Bas Relief from the Arch of Constantine, Rome

Frédéric Flachéron French

Not on view

The sculptor, medalist, and photographer Flachéron arrived at the French Academy in Rome upon winning a Prix de Rome in 1839. He married soon after and took over his father-in-law’s art supply store near the Piazza di Spagna. After learning the waxed paper negative process in 1848, he began to sell photographic equipment and photographs. His prints were displayed at London’s Great Exhibition in 1851 and collected by prominent French artists such as Alexandre Cabanel, Hippolyte Flandrin, and Charles Garnier. The waxing process, a modification of Talbot’s calotype method, resulted in a more transparent negative, and thus sharper prints. It became a favored medium for artists working under the conditions of intense sunlight in Rome.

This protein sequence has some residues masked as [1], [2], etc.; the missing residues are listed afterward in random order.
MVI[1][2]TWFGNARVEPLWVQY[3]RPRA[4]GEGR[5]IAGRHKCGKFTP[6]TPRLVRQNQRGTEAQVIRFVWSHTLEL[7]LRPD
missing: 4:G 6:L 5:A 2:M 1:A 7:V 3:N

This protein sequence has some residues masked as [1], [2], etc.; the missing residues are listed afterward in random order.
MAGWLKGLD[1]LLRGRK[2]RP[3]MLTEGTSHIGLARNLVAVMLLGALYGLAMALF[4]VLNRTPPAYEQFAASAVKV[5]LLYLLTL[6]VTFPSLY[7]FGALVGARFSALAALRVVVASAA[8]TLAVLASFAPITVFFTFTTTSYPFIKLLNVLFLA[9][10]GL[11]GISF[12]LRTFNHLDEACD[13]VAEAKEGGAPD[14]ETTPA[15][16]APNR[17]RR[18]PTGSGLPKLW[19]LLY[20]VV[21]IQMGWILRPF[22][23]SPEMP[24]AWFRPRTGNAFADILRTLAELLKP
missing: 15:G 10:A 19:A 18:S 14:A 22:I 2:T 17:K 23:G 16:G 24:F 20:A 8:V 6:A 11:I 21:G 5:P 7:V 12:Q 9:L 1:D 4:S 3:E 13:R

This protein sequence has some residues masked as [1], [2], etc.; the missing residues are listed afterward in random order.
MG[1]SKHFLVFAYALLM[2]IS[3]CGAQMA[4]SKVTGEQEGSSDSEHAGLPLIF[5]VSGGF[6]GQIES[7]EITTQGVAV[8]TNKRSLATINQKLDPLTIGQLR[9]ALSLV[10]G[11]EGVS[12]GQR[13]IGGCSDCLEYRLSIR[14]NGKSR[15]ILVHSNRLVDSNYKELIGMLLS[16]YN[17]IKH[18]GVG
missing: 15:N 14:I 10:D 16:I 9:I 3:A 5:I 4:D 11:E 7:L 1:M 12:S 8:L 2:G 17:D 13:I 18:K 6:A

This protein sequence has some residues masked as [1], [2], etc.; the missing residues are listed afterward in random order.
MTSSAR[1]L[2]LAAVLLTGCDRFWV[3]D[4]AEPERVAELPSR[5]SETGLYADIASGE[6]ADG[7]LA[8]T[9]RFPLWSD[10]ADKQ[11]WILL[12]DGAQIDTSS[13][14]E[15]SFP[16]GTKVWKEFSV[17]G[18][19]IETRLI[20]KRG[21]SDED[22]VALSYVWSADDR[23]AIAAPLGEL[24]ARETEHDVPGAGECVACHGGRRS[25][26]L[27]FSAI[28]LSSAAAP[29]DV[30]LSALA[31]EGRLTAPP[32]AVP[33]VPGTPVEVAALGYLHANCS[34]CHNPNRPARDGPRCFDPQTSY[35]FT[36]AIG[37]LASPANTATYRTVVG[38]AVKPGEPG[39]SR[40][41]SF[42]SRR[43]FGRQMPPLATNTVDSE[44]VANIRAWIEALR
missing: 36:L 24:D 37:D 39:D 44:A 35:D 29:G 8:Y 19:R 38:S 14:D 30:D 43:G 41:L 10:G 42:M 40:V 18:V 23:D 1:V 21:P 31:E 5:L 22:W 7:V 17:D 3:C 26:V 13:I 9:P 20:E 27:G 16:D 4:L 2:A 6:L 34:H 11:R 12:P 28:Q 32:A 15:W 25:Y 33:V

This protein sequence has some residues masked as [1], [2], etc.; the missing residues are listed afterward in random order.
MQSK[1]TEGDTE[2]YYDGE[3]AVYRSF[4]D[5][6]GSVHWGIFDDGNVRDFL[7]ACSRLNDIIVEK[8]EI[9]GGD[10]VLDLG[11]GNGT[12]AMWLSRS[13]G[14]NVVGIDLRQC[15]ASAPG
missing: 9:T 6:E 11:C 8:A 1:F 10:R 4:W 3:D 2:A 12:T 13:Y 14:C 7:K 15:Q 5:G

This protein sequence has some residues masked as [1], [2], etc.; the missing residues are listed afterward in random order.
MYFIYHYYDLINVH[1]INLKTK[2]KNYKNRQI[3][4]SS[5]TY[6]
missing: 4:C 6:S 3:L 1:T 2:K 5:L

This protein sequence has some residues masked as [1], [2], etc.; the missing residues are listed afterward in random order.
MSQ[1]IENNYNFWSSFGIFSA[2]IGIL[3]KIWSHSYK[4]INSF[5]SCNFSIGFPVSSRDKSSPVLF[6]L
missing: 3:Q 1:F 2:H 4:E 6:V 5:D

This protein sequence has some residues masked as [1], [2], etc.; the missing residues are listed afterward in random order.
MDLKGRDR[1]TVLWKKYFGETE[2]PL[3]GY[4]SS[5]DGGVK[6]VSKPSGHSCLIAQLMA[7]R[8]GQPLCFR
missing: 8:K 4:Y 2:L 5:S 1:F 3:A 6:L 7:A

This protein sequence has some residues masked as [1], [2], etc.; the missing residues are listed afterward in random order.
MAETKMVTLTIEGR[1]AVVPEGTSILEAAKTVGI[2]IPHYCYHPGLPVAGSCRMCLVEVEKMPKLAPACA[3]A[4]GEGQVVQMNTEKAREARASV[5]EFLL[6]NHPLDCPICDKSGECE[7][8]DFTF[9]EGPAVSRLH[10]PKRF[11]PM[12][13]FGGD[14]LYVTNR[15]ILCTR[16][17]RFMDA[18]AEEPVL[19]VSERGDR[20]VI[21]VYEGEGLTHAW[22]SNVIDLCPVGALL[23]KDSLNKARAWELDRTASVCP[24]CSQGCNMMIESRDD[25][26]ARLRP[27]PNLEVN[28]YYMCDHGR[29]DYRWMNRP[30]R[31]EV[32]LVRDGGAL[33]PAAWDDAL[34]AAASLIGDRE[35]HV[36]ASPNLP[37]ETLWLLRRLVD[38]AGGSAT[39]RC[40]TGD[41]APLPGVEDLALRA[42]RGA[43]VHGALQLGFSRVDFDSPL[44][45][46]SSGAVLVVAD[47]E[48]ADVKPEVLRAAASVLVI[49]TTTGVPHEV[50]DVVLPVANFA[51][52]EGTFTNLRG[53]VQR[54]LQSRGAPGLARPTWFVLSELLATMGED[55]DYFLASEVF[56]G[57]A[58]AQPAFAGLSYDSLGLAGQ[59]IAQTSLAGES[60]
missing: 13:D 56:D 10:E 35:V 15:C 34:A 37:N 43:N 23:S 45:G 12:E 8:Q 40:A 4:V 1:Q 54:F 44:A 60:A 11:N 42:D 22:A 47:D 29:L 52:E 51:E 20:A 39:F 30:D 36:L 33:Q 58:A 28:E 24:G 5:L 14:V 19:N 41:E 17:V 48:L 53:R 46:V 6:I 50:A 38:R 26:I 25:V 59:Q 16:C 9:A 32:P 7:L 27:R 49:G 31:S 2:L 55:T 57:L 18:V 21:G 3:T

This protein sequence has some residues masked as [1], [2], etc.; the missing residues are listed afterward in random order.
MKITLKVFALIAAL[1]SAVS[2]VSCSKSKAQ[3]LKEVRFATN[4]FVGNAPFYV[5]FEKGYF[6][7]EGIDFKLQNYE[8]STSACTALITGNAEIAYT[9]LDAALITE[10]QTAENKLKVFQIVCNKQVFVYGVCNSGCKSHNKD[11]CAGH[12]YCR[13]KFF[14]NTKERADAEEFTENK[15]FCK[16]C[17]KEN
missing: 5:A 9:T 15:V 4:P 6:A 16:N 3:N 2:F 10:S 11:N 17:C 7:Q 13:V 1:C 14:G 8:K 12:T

Bas Relief from the Arch of Constantine, Rome, Frédéric Flachéron (French, 1813–1883), Paper negative

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